- Source: Epidemiology of Dentin Hypersensitivity, Clin Oral Invest 2013
Whether you're sipping on a hot coffee with friends or diving into that bowl of ice cream with loved ones, it is supposed to be a joyful and pain-free experience.
The last thing you want at these times is having tooth sensitivity pain interrupting you.
Tooth sensitivity, also known as dentine hypersensitivity or root sensitivity, is incredibly common and affects around 25-30% of the population *.
Although each person has an idea of what tends to trigger the pain, not many people know the root causes or how sensitive toothpaste actually works.
The sharp pains from sensitive teeth are often caused by dentine on root areas being exposed, due to gum recession. It is very common for gums to recede with age, often because of overzealous tooth brushing.
Dentine can be exposed on other tooth surfaces because of teeth chipping, acidic diets or tooth grinding. Some dental procedures, such as teeth whitening, can also make teeth sensitive.
Enamel erosion with dentine exposure is a common cause of tooth sensitivity.
Where the crowns of your teeth have a layer of hard, protective enamel, the root of each tooth only has a soft covering called cementum. Once this is lost, the dentine layer that immediately surrounds the tissue in the centre of the tooth that contains nerves becomes exposed.
The pores or tubules in dentine run from the outside of the tooth straight down to the centre of the tooth where nerves are found, hence the flashes of pain.
Tooth sensitivity is a sure-fire way to spoil a good time and can even lead to daily anxiety around eating and drinking.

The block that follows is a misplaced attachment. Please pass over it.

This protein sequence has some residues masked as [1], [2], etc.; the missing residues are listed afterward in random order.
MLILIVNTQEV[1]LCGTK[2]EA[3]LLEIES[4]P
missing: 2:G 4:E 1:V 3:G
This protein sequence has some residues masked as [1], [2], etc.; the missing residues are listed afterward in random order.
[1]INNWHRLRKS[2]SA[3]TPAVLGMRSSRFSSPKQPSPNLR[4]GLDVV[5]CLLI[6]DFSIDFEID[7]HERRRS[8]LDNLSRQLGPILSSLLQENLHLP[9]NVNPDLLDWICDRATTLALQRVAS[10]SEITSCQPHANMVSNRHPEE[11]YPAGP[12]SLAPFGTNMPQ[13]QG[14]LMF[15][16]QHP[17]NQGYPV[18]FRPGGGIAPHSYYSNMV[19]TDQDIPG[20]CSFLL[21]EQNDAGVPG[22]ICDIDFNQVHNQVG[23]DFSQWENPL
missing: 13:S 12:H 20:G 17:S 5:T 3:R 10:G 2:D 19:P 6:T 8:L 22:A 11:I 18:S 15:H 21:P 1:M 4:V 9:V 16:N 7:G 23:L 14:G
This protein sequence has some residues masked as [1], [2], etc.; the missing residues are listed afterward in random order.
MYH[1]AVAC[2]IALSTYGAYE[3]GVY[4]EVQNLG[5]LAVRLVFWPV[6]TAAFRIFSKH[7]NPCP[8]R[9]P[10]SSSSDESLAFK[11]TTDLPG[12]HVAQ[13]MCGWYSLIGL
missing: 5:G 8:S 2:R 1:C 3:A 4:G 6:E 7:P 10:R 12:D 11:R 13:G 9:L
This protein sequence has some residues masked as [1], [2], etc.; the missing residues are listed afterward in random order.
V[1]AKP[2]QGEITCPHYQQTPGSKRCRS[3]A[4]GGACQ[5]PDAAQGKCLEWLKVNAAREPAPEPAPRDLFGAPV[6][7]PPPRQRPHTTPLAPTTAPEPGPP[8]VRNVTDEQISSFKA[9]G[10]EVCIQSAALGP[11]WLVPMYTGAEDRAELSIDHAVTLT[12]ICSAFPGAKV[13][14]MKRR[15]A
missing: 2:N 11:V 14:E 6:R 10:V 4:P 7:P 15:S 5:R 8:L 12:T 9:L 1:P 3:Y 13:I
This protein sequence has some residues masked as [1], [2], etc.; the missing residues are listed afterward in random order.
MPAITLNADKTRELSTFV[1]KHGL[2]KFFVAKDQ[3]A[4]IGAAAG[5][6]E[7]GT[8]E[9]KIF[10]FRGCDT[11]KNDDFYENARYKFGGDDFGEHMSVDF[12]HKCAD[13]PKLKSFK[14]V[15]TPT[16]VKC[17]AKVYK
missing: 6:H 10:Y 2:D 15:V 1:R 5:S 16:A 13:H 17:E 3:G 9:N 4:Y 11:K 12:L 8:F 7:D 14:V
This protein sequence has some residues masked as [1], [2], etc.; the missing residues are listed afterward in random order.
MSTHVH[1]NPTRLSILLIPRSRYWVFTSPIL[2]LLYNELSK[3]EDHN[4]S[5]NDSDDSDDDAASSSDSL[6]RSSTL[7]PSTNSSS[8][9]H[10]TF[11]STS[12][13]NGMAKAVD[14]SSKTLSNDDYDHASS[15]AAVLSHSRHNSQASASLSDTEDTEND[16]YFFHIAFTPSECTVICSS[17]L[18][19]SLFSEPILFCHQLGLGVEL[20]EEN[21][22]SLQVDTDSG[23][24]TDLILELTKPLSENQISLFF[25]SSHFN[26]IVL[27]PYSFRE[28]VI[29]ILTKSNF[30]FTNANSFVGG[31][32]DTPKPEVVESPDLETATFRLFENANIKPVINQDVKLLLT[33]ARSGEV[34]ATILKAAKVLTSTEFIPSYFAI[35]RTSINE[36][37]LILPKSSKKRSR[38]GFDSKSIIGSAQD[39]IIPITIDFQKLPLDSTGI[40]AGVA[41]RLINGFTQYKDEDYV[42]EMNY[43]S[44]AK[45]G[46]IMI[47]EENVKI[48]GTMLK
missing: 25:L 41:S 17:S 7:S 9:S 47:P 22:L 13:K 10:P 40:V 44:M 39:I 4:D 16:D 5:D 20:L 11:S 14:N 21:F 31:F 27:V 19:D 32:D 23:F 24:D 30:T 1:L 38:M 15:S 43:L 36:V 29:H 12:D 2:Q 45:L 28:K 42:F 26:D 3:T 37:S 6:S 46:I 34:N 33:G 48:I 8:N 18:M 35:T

It's important to give your dentist or hygienist a heads up about any pain you're feeling, so they can do a proper examination.
As common as tooth sensitivity might be, there is always a chance that the pain is being caused by decay, a cavity or a broken tooth, and you don't want that to slip under the radar.
To help prevent tooth sensitivity, keeping your mouth healthy with good oral hygiene and a low-acid diet is the best thing you can do.
Brush properly with a soft toothbrush and avoid scrubbing teeth too vigorously, and remember to floss.
If you have tooth sensitivity, when it comes to eating or drinking, Colgate Sensitive Pro-Relief toothpaste can help to relieve the sensitivity discomfort. It will also help fight cavities and reduce plaque.
Brushing with Colgate Sensitive Pro-Relief makes it easy to look after your pearly whites.
Its exclusive Pro-Argin formula can provide instant, effective pain relief when you apply the toothpaste directly to the sensitive tooth with your fingertip for one minute.
Colgate Sensitive Pro-Relief works by plugging the channels that lead to the sensitive tooth nerves to block the pain. When used regularly, it builds a long-lasting protective barrier that acts like a seal against sensitivity.
Simply apply to a soft toothbrush and brush twice daily, making sure to brush all sensitive areas, and say hello to eating and drinking sensitivity-free.
Management of tooth sensitivity. Always read the label. Follow the directions for use. If symptoms persist, talk to your health professional. Colgate-Palmolive, Lower Hutt TAPS PP4515
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